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Discomfort from too much sitting? Inactive glutes? Buttock and leg pain? Though small in size, the piriformis could have a big impact on keeping the human movement system moving smoothly. Addressing an overactive piriformis may be part of the solution.
The piriformis is a tiny muscle that originates on the anterior surface of the sacrum, travels through the greater sciatic foramen, and attaches to the greater trochanter of the femur . It accelerates hip external rotation, abduction, and extension.
Piriformis syndrome has traditionally been described as a referred neural pain in the posterior hip and leg caused by hypertrophy or spasm of the piriformis. The pain is caused by pressure applied to the sciatic nerve by the piriformis due to the passage of the nerve through or under the muscle . Pain associated with this problem often mimics the signs and symptoms of lumbar nerve root compression or sciatica in the buttock and posterior leg. The client will often report sciatica-type symptoms and experience tenderness in the piriformis fossa. Pain when sitting is common, as is pain with hip flexion, adduction, and internal rotation.
While the signs and symptoms of the syndrome may be similar to other lumbo-pelvic pathology, the cause of piriformis syndrome remains relatively undefined as to reasons for development of spasm or hypertrophy of the muscle. It is interesting to note that a description of the syndrome is found in most medical texts, yet the criteria for diagnosing piriformis syndrome and pathophysiology still remains a controversial issue . However, the reason why the piriformis is hypertrophied or in spasm is often described as “undefined and confusing.” If the practitioner considers the principles of the kinetic chain and dysfunction of its linked components, it is not difficult to hypothesize why the piriformis may become involved in an impingement of the sciatic nerve. If the client has chronic tightness of the hip flexor, the gluteus maximus will become reciprocally inhibited . This is significant because of the functional responsibility of the glute to decelerate medial femoral rotation during heel strike or functional movements. Since the piriformis is a primary external rotator of the femur, it becomes synergistically dominant in controlling the femur. This type of dominant function has the potential for causing the spasm, hypertrophy, or tightness described in most texts. The external hip rotators have also been noted as being the least stretched muscles of the lower body .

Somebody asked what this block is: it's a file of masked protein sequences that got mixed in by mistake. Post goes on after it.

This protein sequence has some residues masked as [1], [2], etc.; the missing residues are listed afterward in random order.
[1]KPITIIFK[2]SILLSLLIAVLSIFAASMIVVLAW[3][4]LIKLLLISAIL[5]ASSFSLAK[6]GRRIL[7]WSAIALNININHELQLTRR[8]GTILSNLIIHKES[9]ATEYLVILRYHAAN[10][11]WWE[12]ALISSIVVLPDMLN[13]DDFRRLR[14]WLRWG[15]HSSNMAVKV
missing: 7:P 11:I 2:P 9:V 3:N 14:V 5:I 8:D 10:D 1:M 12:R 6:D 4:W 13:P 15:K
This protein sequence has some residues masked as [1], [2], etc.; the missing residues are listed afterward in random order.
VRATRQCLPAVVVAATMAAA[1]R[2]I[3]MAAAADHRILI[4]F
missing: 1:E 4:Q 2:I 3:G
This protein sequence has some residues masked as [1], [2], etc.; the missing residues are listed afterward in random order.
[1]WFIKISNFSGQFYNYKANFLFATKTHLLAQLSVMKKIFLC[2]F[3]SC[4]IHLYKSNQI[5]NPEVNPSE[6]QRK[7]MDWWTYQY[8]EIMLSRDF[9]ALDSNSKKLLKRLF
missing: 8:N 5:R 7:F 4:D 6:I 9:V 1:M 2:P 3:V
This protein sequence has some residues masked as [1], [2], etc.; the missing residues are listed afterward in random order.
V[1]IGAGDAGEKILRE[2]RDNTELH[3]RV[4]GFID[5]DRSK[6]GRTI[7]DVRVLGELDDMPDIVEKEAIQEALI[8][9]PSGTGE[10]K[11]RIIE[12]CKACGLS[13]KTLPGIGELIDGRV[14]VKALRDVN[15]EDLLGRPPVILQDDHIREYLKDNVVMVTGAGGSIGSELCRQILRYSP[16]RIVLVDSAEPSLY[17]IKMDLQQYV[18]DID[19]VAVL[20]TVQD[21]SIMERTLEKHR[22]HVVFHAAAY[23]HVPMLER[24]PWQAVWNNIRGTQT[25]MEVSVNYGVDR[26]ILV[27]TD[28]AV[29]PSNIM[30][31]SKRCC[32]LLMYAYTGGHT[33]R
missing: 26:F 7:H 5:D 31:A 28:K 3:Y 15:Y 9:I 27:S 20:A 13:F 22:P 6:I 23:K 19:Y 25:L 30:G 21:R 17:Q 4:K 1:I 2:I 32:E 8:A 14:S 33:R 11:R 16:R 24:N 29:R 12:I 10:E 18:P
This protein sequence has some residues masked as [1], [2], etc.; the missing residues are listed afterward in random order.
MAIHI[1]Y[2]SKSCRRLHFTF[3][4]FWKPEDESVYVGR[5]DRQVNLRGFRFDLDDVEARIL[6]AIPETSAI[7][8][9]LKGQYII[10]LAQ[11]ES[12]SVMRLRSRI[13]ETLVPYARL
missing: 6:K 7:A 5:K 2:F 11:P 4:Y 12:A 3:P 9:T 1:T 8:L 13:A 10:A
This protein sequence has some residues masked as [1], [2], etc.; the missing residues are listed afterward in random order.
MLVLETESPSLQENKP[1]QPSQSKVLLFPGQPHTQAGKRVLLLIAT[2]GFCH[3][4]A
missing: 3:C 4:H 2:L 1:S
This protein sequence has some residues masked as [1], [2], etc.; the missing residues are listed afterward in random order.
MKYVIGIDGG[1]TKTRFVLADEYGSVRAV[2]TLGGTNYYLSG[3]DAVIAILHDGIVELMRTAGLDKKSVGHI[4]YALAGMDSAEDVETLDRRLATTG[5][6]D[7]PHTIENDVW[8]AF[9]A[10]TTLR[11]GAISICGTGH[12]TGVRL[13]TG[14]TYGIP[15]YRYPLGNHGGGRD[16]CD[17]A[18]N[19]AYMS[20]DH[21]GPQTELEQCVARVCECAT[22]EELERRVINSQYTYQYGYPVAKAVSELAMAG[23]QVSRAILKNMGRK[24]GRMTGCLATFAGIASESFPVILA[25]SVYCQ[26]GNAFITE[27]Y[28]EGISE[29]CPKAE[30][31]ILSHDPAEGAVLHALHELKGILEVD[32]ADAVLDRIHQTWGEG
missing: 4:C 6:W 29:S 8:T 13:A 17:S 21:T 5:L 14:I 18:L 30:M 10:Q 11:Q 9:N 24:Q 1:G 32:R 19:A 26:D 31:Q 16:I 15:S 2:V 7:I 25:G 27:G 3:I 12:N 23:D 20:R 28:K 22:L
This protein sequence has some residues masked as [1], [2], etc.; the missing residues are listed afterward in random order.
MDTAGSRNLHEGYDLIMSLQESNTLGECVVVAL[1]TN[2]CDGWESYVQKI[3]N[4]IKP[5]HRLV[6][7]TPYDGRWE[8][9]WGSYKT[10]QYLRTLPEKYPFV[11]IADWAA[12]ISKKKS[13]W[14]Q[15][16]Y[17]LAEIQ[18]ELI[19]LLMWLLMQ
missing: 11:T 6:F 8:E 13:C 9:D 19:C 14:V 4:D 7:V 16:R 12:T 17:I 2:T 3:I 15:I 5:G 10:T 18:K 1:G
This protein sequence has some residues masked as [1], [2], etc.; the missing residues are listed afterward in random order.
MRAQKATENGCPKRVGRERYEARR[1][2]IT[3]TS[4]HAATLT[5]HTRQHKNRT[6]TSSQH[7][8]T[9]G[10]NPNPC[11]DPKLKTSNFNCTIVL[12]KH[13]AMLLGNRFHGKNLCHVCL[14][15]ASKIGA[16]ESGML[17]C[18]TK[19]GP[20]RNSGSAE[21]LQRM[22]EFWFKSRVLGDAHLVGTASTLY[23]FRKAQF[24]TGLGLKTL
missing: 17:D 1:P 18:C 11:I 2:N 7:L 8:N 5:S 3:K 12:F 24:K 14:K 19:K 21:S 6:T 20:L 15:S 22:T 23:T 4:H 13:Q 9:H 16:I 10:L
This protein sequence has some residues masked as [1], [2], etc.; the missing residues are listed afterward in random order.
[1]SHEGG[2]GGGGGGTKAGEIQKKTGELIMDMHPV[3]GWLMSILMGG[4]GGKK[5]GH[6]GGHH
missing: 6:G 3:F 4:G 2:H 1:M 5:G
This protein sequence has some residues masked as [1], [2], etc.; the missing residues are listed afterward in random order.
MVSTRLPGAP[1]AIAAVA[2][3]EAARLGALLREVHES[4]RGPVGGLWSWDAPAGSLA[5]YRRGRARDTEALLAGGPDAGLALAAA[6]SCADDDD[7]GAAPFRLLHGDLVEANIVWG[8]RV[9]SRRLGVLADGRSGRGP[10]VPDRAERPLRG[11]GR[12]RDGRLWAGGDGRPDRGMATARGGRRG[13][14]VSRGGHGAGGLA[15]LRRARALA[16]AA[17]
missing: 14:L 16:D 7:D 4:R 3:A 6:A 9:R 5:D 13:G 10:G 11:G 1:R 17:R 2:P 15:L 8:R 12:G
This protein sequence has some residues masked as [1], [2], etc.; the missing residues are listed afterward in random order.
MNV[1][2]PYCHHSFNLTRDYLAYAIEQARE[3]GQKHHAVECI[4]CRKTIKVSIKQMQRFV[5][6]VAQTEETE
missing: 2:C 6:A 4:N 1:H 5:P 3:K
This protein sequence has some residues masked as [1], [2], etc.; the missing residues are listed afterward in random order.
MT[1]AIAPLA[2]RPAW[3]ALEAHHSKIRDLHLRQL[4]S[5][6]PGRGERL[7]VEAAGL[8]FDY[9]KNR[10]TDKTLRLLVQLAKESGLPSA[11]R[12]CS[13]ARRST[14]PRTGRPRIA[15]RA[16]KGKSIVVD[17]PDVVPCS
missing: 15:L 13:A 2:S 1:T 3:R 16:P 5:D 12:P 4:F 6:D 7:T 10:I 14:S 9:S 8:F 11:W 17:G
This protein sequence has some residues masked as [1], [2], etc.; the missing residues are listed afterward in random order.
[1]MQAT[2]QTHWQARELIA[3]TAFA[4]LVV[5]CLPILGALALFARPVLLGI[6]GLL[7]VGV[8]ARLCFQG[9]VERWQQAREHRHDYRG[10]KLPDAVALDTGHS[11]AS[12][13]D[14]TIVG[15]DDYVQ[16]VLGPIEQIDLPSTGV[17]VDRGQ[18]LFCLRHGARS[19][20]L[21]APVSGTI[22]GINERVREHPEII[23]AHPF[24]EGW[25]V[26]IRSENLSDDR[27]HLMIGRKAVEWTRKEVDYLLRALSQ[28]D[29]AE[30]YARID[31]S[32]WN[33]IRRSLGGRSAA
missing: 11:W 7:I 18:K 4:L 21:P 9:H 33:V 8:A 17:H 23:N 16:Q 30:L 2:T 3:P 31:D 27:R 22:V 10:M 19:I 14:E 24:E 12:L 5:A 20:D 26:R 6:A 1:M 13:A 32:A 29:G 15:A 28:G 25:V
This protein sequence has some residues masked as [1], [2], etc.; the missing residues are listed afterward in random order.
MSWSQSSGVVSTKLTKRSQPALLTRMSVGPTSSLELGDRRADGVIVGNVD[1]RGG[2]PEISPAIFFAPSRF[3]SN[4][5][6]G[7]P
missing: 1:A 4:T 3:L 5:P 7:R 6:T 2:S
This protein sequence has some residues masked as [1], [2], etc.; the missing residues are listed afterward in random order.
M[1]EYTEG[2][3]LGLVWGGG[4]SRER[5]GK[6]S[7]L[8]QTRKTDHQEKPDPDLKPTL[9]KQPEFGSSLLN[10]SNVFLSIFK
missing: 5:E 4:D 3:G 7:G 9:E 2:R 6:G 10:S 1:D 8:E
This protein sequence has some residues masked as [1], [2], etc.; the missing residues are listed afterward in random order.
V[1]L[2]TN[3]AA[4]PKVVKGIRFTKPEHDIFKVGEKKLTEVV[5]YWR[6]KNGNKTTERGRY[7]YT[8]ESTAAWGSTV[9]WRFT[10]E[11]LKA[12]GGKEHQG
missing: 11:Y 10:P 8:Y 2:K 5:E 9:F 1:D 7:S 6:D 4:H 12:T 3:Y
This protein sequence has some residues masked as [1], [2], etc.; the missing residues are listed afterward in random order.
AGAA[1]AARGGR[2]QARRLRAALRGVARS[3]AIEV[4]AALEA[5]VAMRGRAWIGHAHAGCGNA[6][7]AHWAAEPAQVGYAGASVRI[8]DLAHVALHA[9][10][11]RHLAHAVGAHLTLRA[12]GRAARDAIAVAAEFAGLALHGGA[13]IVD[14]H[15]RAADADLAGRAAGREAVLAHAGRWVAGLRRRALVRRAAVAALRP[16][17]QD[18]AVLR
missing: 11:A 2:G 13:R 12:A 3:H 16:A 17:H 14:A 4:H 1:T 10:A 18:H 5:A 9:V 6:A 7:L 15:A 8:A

If a client complains of pain associated with that described above, the health and fitness professional should first instruct the client to visit their medical professional. If a client has been released from therapy or their doctor and the pain persists, an effective strategy for correcting this type of dysfunction would be to first release the hip flexor through appropriate integrated flexibility techniques, then implement reeducation of the gluteus maximus through isolated strength training, and, finally, recondition the lumbo-pelvic hip complex through integrated functional movements in the appropriate range of motion, plane of motion, and speed, specific to the needs of the client.